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J Leukoc Biol. 2012 May;91(5):701-9. doi: 10.1189/jlb.0311119. Epub 2011 Oct 25.

Histone deacetylase inhibition facilitates GM-CSF-mediated expansion of myeloid-derived suppressor cells in vitro and in vivo.

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University of Pittsburgh School of Medicine, Thomas E. Starzl Transplantation Institute, 200 Lothrop St., Biomedical Science Tower, W1540, Pittsburgh, PA 15213, USA.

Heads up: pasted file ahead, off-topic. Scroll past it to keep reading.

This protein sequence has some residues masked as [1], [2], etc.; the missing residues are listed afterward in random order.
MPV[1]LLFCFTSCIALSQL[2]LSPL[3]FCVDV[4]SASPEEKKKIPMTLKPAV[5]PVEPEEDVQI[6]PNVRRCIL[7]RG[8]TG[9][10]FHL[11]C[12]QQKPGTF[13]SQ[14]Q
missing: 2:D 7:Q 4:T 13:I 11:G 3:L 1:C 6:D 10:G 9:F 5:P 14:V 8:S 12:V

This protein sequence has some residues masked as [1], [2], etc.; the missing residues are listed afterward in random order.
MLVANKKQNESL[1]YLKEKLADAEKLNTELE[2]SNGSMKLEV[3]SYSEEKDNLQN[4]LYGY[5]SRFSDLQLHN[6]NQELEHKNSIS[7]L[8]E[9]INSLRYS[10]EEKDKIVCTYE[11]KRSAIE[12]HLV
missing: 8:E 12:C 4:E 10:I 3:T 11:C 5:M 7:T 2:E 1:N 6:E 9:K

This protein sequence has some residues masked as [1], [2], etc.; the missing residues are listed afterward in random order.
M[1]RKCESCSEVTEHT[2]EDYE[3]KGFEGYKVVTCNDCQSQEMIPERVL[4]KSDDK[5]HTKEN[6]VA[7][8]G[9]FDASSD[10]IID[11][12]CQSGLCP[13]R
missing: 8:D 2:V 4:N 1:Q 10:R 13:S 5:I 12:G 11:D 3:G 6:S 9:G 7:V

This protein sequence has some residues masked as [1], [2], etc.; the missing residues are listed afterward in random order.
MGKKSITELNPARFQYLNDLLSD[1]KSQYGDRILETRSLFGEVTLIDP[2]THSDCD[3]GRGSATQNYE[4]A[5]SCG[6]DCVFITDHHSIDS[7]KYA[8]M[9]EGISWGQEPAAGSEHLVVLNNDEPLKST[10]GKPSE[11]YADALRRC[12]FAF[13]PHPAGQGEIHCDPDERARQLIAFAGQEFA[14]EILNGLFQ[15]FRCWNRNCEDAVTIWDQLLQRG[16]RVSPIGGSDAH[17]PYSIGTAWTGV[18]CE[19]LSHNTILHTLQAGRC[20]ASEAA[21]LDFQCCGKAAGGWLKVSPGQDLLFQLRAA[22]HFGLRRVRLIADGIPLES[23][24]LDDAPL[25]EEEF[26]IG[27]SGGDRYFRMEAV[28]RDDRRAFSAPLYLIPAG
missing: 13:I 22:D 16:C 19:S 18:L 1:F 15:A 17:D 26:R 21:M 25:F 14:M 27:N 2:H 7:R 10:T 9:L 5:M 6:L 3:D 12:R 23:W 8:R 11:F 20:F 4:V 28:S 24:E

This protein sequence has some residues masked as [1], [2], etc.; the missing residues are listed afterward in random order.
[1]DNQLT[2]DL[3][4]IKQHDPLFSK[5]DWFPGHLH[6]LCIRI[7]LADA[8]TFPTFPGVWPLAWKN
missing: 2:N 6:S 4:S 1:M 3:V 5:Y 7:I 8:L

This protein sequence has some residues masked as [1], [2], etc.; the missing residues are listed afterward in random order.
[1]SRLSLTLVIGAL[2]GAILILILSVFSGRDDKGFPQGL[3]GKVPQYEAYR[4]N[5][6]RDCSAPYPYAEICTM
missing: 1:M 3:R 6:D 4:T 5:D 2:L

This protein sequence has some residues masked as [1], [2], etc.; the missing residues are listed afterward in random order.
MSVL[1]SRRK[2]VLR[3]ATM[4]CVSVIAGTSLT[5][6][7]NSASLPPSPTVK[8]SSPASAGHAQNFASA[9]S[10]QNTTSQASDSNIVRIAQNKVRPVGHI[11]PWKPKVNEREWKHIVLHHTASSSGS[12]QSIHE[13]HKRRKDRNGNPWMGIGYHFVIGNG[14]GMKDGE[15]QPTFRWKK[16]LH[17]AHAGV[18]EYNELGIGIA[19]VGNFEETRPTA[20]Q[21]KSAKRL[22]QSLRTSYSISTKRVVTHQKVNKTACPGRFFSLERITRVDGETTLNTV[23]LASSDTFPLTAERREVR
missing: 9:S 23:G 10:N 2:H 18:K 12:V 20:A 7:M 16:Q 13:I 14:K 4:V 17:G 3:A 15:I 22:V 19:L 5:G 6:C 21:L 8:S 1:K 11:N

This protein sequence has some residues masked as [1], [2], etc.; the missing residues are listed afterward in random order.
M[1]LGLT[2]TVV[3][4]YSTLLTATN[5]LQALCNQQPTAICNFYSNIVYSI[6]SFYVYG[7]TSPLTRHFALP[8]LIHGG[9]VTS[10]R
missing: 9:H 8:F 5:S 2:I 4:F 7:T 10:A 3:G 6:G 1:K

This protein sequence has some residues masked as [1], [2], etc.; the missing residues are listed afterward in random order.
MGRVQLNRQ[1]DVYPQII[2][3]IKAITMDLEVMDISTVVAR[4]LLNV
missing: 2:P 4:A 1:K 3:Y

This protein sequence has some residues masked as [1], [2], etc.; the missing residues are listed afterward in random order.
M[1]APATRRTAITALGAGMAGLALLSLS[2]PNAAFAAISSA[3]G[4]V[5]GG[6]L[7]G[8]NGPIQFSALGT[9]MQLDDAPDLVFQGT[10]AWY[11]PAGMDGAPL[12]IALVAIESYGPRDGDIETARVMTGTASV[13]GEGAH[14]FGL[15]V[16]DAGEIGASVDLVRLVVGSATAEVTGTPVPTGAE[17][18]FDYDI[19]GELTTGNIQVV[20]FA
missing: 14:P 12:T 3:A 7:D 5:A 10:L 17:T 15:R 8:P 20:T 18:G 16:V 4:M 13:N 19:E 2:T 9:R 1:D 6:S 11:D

Chromatin-modifying HDACi exhibit anti-inflammatory properties that reflect their ability to suppress DC function and enhance regulatory T cells. The influence of HDACi on MDSCs, an emerging regulatory leukocyte population that potently inhibits T cell proliferation, has not been examined. Exposure of GM-CSF-stimulated murine BM cells to HDACi led to a robust expansion of monocytic MDSC (CD11b(+)Ly6C(+)F4/80(int)CD115(+)), which suppressed allogeneic T cell proliferation in a NOS- and HO-1-dependent manner with similar potency to control MDSCs. The increased yield of MDSCs correlated with blocked differentiation of BM cells and an overall increase in HSPCs (Lin(-)Sca-1(+)c-Kit(+)). In vivo, TSA enhanced the mobilization of splenic HSPCs following GM-CSF administration and increased the number of CD11b(+)Gr1(+) cells in BM and spleen. Increased numbers of Gr1(+) cells, which suppressed T cell proliferation, were recovered from spleens of TSA-treated mice. Overall, HDACi enhance MDSC expansion in vitro and in vivo, suggesting that acetylation regulates myeloid cell differentiation. These findings establish a clinically applicable approach to augment this rare and potent suppressive immune cell population and support a novel mechanism underlying the anti-inflammatory action of HDACi.

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